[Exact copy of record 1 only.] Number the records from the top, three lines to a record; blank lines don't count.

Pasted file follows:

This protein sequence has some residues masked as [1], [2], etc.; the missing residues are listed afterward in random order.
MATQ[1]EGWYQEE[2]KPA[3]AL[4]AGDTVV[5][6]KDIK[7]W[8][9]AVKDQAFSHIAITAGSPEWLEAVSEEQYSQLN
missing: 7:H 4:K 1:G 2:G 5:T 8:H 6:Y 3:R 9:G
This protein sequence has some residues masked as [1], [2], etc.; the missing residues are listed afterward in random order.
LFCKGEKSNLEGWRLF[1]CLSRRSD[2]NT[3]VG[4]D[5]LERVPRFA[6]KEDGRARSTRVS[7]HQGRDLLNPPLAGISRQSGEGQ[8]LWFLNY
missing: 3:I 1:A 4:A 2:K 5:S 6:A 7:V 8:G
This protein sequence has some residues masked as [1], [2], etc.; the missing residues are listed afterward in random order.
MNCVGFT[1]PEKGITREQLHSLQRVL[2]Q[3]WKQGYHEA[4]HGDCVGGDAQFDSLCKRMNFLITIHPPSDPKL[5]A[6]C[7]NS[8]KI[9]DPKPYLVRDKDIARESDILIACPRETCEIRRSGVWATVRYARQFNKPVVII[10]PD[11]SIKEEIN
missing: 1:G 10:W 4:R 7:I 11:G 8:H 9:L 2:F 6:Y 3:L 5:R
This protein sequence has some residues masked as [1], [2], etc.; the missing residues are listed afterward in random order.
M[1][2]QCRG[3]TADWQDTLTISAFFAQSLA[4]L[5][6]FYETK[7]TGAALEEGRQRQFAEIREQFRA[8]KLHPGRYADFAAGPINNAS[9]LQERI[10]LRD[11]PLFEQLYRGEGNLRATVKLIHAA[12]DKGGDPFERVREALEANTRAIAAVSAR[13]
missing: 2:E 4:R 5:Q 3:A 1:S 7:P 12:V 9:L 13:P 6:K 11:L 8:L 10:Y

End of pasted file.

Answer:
This protein sequence has some residues masked as [1], [2], etc.; the missing residues are listed afterward in random order.
MATQ[1]EGWYQEE[2]KPA[3]AL[4]AGDTVV[5][6]KDIK[7]W[8][9]AVKDQAFSHIAITAGSPEWLEAVSEEQYSQLN
missing: 7:H 4:K 1:G 2:G 5:T 8:H 6:Y 3:R 9:G